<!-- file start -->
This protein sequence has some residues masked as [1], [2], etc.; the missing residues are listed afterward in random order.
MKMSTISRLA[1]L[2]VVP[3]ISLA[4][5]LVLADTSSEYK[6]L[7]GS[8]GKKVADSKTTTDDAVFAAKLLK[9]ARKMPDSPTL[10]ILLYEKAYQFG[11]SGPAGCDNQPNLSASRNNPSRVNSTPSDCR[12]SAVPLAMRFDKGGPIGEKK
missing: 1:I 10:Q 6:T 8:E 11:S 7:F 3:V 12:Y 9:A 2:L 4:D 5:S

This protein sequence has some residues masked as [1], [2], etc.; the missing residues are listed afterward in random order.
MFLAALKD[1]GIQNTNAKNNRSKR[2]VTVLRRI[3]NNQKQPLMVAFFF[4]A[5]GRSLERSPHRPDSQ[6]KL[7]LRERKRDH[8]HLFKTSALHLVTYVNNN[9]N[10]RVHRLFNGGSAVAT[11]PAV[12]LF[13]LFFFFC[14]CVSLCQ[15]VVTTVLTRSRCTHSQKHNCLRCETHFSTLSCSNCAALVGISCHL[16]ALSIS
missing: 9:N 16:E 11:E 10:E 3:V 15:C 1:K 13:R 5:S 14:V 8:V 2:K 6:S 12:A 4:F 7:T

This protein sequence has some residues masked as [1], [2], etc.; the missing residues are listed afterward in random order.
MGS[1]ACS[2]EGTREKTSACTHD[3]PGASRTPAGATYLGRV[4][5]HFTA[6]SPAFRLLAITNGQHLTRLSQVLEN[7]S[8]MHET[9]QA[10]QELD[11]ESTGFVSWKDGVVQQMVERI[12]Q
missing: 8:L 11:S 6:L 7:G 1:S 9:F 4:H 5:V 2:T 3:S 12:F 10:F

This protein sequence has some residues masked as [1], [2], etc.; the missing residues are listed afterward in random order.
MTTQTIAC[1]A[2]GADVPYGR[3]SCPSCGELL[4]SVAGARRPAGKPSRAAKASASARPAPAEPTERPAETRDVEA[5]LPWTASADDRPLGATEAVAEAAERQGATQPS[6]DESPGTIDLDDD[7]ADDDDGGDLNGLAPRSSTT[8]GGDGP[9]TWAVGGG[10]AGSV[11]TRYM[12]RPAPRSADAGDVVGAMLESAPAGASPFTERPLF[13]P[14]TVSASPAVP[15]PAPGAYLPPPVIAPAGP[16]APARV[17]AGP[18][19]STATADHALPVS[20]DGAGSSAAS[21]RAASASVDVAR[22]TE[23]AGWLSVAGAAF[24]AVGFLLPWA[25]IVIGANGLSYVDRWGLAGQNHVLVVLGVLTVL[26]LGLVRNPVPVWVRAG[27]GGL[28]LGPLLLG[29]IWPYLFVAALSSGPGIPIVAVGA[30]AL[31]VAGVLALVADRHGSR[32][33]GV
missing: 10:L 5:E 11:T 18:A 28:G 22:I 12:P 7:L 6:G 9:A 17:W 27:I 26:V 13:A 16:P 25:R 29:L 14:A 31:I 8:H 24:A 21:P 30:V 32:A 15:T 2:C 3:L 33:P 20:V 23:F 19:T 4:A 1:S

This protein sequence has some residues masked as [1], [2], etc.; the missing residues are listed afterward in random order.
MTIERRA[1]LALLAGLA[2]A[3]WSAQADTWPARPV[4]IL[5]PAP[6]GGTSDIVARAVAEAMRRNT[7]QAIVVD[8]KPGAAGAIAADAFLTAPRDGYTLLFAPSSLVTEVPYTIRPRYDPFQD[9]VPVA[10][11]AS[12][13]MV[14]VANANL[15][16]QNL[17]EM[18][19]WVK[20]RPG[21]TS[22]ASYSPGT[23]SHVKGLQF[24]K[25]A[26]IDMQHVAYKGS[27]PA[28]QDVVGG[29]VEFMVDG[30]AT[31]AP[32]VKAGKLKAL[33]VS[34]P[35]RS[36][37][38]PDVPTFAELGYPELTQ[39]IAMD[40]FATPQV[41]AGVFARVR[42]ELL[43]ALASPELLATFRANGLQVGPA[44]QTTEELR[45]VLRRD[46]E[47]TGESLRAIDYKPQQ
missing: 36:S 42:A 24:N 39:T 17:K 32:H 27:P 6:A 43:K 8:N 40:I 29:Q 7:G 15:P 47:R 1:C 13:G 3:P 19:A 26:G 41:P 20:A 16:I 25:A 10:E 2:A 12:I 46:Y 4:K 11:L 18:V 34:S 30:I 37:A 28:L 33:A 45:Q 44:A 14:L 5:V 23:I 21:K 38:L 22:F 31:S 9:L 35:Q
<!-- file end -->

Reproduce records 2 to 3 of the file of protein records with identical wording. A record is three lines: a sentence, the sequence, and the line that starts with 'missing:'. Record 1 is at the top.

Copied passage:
This protein sequence has some residues masked as [1], [2], etc.; the missing residues are listed afterward in random order.
MFLAALKD[1]GIQNTNAKNNRSKR[2]VTVLRRI[3]NNQKQPLMVAFFF[4]A[5]GRSLERSPHRPDSQ[6]KL[7]LRERKRDH[8]HLFKTSALHLVTYVNNN[9]N[10]RVHRLFNGGSAVAT[11]PAV[12]LF[13]LFFFFC[14]CVSLCQ[15]VVTTVLTRSRCTHSQKHNCLRCETHFSTLSCSNCAALVGISCHL[16]ALSIS
missing: 9:N 16:E 11:E 10:E 3:V 15:C 1:K 13:R 5:S 14:V 8:V 2:K 6:S 12:A 4:F 7:T

This protein sequence has some residues masked as [1], [2], etc.; the missing residues are listed afterward in random order.
MGS[1]ACS[2]EGTREKTSACTHD[3]PGASRTPAGATYLGRV[4][5]HFTA[6]SPAFRLLAITNGQHLTRLSQVLEN[7]S[8]MHET[9]QA[10]QELD[11]ESTGFVSWKDGVVQQMVERI[12]Q
missing: 8:L 11:S 6:L 7:G 1:S 9:F 4:H 5:V 2:T 3:S 12:F 10:F